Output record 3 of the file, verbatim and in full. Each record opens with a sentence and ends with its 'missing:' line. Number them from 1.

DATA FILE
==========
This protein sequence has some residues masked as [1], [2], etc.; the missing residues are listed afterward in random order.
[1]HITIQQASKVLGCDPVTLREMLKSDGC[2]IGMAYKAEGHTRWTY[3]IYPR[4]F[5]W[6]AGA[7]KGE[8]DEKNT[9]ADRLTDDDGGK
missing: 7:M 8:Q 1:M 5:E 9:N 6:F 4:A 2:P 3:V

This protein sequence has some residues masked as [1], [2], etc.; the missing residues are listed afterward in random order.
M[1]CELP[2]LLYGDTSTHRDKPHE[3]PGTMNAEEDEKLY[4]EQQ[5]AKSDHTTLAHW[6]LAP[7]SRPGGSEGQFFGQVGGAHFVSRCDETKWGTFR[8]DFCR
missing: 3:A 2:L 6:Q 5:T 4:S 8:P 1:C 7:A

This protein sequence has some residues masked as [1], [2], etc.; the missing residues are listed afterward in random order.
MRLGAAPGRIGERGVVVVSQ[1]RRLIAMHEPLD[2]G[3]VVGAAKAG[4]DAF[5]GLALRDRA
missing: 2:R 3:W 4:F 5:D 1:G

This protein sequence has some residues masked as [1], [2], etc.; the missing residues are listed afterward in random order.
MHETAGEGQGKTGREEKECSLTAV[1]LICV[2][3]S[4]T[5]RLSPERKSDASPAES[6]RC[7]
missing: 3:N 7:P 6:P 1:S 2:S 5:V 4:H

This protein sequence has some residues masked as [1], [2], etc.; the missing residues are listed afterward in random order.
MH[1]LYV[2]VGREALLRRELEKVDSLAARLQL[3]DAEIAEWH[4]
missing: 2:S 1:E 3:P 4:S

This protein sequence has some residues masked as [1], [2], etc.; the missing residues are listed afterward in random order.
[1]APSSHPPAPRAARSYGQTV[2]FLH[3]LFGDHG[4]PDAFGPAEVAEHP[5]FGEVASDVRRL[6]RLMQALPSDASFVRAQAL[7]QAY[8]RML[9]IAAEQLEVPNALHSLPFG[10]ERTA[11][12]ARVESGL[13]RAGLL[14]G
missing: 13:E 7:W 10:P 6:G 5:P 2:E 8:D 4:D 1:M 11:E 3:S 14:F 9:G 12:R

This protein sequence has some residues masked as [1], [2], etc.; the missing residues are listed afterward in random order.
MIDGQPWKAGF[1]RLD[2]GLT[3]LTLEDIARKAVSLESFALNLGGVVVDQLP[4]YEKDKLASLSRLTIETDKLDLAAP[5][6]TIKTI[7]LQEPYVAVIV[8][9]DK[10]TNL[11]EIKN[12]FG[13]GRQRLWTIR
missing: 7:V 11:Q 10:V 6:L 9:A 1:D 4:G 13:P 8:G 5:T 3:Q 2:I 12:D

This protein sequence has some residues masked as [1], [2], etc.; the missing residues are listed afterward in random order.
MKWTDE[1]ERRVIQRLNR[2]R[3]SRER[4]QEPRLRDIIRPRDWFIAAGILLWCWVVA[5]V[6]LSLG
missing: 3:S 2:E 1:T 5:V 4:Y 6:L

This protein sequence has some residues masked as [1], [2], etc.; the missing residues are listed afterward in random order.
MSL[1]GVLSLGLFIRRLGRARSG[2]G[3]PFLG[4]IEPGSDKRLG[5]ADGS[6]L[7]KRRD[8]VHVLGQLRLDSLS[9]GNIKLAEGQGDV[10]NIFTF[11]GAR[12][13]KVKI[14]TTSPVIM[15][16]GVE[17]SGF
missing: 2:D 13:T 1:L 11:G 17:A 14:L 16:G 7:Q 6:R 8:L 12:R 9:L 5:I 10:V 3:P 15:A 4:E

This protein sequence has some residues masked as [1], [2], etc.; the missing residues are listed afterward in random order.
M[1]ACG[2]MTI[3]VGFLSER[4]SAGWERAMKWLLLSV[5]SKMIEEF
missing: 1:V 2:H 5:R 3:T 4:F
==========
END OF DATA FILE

This protein sequence has some residues masked as [1], [2], etc.; the missing residues are listed afterward in random order.
MRLGAAPGRIGERGVVVVSQ[1]RRLIAMHEPLD[2]G[3]VVGAAKAG[4]DAF[5]GLALRDRA
missing: 2:R 3:W 4:F 5:D 1:G